Baylor beats Arkansas and heads to the final four

When Scott Drew left Valparaiso 18 years ago to take on a seemingly impossible rebuilding job at Baylor, his goal was to develop a program that would “have an opportunity to play in March.”

Now, his top-seeded and third-ranked Bears (26-2) get to play in April. Earning its first Final Four berth in 71 years, Baylor survived a rally by an Arkansas team that had made habit of miraculous comebacks and defeated its former Southwest Conference rival, 81-72, in the South Region final at Lucas Oil Stadium.

“Just pure joy, excitement,” said Drew, whose team broke through the Elite Eight barrier after losing to eventual national champions Duke and Kentucky, respectively, in the 2010 and 2012 region finals. “Seeing our guys having a chance to cut down the net and celebrate, doesn’t get much better than that come March.”

MaCio Teague hit back-to-back 3-pointers in a late 10-1 run and finished with a game-high 22 points, helping the Bears hold off yet another comeback from a team that had faced double-digit deficits in each of its first three tournament games.

“What we did was history here,” Teague said. “I’m really happy for Coach Drew. He’s spent a lot of time, dedication, hard work, blood, sweat and tears building this program.”

Baylor advances to its first Final Four since the 1950 team defeated BYU in an eight-team tournament after losing to Kentucky two years earlier in the national championship game at Madison Square Garden. The Bears will face another former Southwest Conference-rival Houston (28-3) in Saturday’s national semifinals in the first-ever Final Four matchup of Texas schools.

“I just want to give Baylor a ton of credit,” said Arkansas coach Eric Musselman, whose team finished 25-7 with its first trip to the Elite Eight in 26 years. “They played phenomenal tonight, especially offensively. Our locker room gave us all they could, just came up empty. We’ve had a great two months, played at a very high level. But tonight, you just have to give Baylor credit. They’re a really good team.”

The way they started, it looked like the Bears had somewhere to go, hitting six of their first eight shots to go up 13-2 and stretching it to 29-11 on a Jonathan Tchamwa Tchatchoua free throw with 11:01 left in the first half.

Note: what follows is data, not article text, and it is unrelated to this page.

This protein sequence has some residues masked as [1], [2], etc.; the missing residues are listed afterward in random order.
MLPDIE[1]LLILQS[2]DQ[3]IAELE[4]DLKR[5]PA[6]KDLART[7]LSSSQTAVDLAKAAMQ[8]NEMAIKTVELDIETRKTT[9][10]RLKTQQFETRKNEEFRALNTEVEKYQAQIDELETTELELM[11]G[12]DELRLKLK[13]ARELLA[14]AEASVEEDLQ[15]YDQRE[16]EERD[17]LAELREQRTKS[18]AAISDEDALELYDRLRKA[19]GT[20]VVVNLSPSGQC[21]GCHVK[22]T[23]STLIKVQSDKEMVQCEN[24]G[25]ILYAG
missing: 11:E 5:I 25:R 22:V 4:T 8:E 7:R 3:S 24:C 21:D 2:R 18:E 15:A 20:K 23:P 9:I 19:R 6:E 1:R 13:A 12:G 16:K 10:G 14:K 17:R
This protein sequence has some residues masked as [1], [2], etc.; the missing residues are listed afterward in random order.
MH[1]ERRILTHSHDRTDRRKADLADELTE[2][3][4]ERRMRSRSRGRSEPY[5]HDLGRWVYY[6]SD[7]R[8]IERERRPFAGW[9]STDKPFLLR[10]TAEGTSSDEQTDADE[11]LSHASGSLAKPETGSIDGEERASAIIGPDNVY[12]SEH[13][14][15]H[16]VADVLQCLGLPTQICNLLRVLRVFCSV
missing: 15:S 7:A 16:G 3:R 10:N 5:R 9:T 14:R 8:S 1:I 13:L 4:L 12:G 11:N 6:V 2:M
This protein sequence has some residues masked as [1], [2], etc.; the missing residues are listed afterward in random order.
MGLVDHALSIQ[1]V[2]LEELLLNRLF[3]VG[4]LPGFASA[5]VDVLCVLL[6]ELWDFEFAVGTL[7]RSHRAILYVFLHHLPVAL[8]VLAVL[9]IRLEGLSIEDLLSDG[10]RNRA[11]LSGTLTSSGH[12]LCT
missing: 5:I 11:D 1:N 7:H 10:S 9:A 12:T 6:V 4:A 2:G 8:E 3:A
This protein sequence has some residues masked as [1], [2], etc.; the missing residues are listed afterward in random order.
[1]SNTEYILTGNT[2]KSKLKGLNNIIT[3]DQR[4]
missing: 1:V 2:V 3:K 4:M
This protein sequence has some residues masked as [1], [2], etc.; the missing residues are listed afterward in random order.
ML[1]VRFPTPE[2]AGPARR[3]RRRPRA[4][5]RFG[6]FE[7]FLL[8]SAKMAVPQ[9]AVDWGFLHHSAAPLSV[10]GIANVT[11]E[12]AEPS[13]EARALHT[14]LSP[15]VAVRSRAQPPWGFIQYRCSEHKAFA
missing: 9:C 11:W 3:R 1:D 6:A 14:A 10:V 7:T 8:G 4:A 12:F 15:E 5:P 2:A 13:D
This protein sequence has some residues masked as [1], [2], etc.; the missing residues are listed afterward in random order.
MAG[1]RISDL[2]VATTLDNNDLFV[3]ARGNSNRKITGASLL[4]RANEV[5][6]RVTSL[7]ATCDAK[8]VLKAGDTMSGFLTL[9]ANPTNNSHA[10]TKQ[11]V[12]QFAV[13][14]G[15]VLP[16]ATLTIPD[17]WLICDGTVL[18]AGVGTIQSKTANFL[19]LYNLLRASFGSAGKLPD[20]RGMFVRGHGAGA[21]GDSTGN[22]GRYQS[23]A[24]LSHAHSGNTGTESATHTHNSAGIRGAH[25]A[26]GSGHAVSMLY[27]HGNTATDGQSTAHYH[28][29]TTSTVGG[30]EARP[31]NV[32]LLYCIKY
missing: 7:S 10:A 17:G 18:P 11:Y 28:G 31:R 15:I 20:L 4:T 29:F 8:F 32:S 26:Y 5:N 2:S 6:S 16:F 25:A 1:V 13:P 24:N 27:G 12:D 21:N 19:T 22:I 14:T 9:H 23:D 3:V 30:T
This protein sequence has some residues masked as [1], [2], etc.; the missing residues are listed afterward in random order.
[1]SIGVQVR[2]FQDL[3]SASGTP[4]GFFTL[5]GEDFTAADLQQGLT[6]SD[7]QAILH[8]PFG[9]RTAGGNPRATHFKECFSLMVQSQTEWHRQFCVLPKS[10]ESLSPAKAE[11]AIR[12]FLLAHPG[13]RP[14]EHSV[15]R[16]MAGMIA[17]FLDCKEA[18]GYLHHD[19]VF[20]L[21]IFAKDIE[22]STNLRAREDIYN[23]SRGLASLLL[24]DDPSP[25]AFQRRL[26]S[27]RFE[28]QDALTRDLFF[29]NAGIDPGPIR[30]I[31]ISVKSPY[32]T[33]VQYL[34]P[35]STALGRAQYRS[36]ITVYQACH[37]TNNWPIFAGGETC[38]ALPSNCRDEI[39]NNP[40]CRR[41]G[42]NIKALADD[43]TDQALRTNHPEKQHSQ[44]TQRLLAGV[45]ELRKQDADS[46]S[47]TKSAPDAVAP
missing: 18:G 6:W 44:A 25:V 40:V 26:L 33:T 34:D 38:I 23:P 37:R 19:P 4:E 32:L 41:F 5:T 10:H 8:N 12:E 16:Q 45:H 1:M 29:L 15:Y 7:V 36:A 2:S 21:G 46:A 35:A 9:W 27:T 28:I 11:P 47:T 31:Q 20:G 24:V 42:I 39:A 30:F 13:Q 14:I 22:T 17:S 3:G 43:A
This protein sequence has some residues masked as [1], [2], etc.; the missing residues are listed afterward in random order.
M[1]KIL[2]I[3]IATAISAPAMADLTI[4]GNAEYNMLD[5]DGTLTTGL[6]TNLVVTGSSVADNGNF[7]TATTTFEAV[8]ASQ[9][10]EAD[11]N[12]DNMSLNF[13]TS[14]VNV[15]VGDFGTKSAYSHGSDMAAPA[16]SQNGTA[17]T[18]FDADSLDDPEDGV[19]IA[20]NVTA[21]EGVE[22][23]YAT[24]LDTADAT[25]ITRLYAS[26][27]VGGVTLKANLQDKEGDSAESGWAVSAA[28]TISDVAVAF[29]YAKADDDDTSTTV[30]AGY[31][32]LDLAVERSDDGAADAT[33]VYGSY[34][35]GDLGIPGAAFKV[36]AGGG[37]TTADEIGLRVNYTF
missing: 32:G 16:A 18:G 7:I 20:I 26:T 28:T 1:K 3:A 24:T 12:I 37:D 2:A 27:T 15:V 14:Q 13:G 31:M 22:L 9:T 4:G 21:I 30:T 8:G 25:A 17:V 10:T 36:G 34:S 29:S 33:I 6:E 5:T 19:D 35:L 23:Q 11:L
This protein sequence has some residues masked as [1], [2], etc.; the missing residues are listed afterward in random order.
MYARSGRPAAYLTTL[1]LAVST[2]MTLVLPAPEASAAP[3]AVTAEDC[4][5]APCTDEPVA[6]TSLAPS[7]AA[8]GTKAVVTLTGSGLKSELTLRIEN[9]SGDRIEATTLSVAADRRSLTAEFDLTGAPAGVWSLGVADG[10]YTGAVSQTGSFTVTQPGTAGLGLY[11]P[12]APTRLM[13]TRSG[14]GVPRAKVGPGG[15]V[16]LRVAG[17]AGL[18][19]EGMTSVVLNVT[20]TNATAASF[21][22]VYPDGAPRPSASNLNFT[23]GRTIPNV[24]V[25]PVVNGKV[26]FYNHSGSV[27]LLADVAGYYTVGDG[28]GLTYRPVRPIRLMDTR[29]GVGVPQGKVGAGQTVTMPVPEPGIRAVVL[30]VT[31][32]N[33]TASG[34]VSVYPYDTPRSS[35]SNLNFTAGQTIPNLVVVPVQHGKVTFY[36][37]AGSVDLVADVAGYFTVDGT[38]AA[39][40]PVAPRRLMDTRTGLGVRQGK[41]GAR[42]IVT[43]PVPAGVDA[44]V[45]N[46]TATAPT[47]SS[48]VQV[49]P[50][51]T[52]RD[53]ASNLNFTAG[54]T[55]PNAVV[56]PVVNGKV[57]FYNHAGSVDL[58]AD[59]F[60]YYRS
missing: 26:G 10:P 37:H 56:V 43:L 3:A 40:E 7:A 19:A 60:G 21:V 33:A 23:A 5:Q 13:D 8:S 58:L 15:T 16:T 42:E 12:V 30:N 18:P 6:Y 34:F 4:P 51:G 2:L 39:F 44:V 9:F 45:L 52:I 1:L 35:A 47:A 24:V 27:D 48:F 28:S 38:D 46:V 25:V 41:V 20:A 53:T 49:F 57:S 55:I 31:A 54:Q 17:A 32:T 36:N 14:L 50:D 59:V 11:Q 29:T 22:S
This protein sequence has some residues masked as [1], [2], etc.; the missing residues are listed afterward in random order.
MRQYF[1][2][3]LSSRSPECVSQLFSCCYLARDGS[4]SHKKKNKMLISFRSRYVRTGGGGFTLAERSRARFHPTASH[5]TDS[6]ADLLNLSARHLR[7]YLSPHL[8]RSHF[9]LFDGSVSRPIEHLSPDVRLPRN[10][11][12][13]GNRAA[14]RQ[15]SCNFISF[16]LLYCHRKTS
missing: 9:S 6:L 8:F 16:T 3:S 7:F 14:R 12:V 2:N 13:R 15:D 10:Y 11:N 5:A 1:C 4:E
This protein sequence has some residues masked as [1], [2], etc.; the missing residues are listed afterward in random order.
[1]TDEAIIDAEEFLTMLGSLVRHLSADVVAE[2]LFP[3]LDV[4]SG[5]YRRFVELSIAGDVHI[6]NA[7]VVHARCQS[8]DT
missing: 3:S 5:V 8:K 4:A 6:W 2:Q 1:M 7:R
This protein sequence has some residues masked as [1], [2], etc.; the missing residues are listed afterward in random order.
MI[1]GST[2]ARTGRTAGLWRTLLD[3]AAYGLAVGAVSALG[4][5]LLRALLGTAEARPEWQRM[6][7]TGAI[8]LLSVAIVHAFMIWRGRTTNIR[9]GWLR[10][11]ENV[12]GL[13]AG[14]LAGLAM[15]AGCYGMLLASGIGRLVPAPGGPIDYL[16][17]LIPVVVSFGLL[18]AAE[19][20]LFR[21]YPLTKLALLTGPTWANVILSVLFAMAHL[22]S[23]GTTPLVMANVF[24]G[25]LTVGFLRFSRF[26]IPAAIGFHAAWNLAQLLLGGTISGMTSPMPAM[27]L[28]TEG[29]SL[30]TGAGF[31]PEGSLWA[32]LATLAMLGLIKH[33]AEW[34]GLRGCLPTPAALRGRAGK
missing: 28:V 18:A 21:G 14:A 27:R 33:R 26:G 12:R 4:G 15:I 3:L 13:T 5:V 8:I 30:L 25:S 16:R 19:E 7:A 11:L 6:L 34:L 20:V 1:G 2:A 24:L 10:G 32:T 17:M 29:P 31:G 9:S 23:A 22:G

“I thought it showed how focused and ready to play we were,” Drew said. “And we got great looks, guys made good shots. Arkansas is a great team. We knew they’d make a run, and they did. And credit our guys for having an answer. But, I really thought we were focused from the jump and really had a good game plan.”

What helped the Razorbacks get back in it was when Baylor junior point guard Davion Mitchell picked up his third foul on a charge with 8:21 left in the first half. They made eight of their next 10 shots and trailed by just eight, 46-38, at the half.

“I thought it was really crucial in that first half when Davion picked up his third foul . . . that we were able to have a lead. That was important,” Drew said. “The second half, we knew they were going to make a run at us, because that’s what they do. That’s what any team in the Sweet 16 and Elite Eight will do. They’re well-coached and they don’t want to go home, either.”

Even after JD Notae fouled out with 13:38 left, Arkansas got it down to four points and had two shots at making it a one-possession game. But, the Razorbacks went over eight minutes without a field goal and didn’t have an answer for Teague’s 3-point barrage.

“When Davion drove, I saw him look at me before he drove, to see where the defense was going to be,” said Teague, who hit 3-of-7 from outside the arc and 8-of-18 overall. “He found me, and I knocked another one down. So, the credit goes to those guys for keeping faith in me.”

Baylor’s four-guard rotation all scored in double figures, with Jared Butler adding 14 points and five assists; Mitchell getting 12 points and six assists despite playing limited minutes because of foul trouble; and Adam Flagler icing it with four-straight free throws to finish with 10 points.

“Our guys were really selfish. We had 17 turnovers, nine turnovers,” Drew said. “When we are at our best, everyone sacrifices for each other. And this year, that’s why we’ve won. Their character is impeccable. As good a players as they are, they’re better people. . . . I know our university is extremely proud of them in the way they sacrifice for each other. That’s obviously why we’re still playing.”

Freshman Moses Moody was just 2-of-10 overall and 0-for-4 from 3-point range, scoring 10 of his 11 points in the second half, while Davonte “Devo” Davis had a team-high 14 points after hitting the game-winner in the Razorbacks’ 72- 70 victory over ORU in the region semifinal.

Following a familiar pattern, Baylor got 21 points off Arkansas’ 15 turnovers and finished with a 25-16 edge in bench points.

“I think we’ve played better games,” Teague said, “but as long as we continue to win, that’s all that matters to us. We’ve got to get better going forward, going into our next game Saturday against Houston, a tough team. We just look forward to that matchup.”